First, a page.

Monday, May 7, 2012



EARTH-burrowing moles are responsible for digging up some of Roman Britain's deepest secrets in a remote corner of northern England near Hadrian's Wall – and their "finds" include ceramics, pottery, necklaces and bracelets, according to a published report.

They may be the bane of farmers, but some moles are doing the human archaeologists a huge historical favor at Epiacum, an isolated Roman fort 12 miles south of Hadrian's Wall. Because the site is a national monument, any excavation is banned on site.

But humans have never yet introduced any law understood by Mr Mole – and scores of them are churning up Roman artefacts at Epiacum – or Whitley Castle – as they push out their molehills.

Whitley Castle stands on 1,000-acre Castle Nook Farm, and last week a team of 37 volunteers, under the watchful eye of English Heritage, sieved through those molehills to see what our subterranean allies had brought up.

Among the finds were:

– A quarter-inch-long piece of rare Samian ware, tableware known as the classic Roman ceramic discovery;

– A number of pottery rim fragments from Roman serving bowls and earthenware pots;

– A jet bead from a Roman necklace or bracelet.

"We've had a good day," farmer's wife Elaine Edgar told The Journal newspaper. She is heading plans to develop and promote the fort and recently received a British grant to help her along.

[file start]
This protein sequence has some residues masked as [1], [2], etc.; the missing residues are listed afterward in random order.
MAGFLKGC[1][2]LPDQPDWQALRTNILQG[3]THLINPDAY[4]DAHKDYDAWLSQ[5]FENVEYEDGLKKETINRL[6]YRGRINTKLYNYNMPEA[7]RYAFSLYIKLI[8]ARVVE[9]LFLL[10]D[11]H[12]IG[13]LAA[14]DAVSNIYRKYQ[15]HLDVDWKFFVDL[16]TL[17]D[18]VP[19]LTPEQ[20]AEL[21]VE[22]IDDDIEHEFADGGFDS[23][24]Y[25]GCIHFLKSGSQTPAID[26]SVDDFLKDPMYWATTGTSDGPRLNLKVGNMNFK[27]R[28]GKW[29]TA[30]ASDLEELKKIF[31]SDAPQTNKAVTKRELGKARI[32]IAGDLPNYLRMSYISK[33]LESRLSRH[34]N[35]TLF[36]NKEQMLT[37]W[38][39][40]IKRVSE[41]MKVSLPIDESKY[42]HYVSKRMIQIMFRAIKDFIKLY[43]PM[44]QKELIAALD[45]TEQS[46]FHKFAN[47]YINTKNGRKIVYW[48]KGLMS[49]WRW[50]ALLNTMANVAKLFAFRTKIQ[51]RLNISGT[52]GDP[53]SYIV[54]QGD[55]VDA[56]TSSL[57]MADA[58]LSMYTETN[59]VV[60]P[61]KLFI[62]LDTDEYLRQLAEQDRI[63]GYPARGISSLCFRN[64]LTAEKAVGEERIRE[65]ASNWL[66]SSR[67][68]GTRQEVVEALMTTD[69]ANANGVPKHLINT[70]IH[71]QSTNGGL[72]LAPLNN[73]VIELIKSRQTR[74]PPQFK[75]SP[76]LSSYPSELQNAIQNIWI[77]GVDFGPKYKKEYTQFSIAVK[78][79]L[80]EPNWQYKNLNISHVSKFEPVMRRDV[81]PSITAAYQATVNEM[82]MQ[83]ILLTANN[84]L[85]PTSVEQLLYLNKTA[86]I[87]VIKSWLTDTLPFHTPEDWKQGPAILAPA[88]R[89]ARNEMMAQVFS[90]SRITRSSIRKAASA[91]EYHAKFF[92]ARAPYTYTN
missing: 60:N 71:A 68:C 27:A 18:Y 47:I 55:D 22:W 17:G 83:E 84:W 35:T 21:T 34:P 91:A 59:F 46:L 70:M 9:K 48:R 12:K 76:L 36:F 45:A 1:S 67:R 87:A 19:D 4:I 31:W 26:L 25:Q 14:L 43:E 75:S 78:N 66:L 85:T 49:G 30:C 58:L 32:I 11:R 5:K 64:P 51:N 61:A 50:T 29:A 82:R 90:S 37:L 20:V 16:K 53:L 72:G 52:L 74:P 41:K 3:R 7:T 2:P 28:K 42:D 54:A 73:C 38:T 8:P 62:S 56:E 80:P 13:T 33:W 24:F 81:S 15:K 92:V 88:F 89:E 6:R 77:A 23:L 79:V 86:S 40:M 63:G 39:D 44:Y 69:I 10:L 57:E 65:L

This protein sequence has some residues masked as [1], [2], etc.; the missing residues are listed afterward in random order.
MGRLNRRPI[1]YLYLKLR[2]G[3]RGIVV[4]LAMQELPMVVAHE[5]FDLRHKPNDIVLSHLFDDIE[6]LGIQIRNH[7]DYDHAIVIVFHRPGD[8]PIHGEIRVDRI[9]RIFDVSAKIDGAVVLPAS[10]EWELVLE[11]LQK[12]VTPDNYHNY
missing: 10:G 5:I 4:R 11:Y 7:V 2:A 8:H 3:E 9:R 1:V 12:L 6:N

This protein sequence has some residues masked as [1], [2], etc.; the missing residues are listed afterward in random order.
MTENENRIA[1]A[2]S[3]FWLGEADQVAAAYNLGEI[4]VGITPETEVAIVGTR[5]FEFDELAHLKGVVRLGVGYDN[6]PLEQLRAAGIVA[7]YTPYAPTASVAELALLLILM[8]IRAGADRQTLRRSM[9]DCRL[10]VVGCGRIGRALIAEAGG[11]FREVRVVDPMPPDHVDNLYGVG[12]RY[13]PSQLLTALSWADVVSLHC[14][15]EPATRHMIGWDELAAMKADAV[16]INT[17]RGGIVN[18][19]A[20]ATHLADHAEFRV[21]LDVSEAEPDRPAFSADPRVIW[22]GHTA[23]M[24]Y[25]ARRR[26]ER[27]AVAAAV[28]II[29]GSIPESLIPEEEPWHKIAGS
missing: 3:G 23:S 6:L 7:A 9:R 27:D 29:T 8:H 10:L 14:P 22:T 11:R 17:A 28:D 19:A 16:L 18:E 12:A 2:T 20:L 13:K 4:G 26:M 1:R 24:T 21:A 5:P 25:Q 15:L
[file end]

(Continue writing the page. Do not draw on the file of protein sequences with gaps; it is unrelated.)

"The Samian ware is the sort of thing the Romans used to keep up with the Joneses and we found a quarter-inch flat, round piece of it.

"Last year we found a small bronze dolphin-shaped piece which we believe to have been a tap-head from the wash-house. It was just lying there on the side of a molehill.

"We also found a number of nails, which settled the argument of whether the Romans used wood or stone for their buildings.

"And this year we have found some really nice pieces – even the weather was kind to us."

All the molehill sites at Epiacum, two miles south of Slaggyford and near the Cumbrian border, were "gridded out" 48 hours earlier in 10-metre squares with rods and tape.

"The moles are able to do what we humans are forbidden by law to do," Elaine told The Journal, "and that is excavate on-site. As farmers we are not allowed to do anything that turns the land over. English Heritage had to be on site yesterday to make it legal for us even to sieve through the molehills."

Now Elaine hopes that she will eventually be able to display the finds made by the moles in a display area on the eight-acre fort site.

"That would be my great wish," she told the newspaper. "I have high hopes, and it is only with the help of the moles that we have been able to find these remains.

"Perhaps we should get them some Roman helmets – then they would be real mighty moles."

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